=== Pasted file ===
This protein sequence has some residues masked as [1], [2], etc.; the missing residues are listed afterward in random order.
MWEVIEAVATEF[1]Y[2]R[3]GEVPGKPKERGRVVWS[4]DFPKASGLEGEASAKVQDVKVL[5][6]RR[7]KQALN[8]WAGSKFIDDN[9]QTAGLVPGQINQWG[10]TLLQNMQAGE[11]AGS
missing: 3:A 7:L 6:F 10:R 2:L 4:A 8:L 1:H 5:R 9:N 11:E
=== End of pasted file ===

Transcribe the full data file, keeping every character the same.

This protein sequence has some residues masked as [1], [2], etc.; the missing residues are listed afterward in random order.
MWEVIEAVATEF[1]Y[2]R[3]GEVPGKPKERGRVVWS[4]DFPKASGLEGEASAKVQDVKVL[5][6]RR[7]KQALN[8]WAGSKFIDDN[9]QTAGLVPGQINQWG[10]TLLQNMQAGE[11]AGS
missing: 3:A 7:L 6:F 10:R 2:L 4:A 8:L 1:H 5:R 9:N 11:E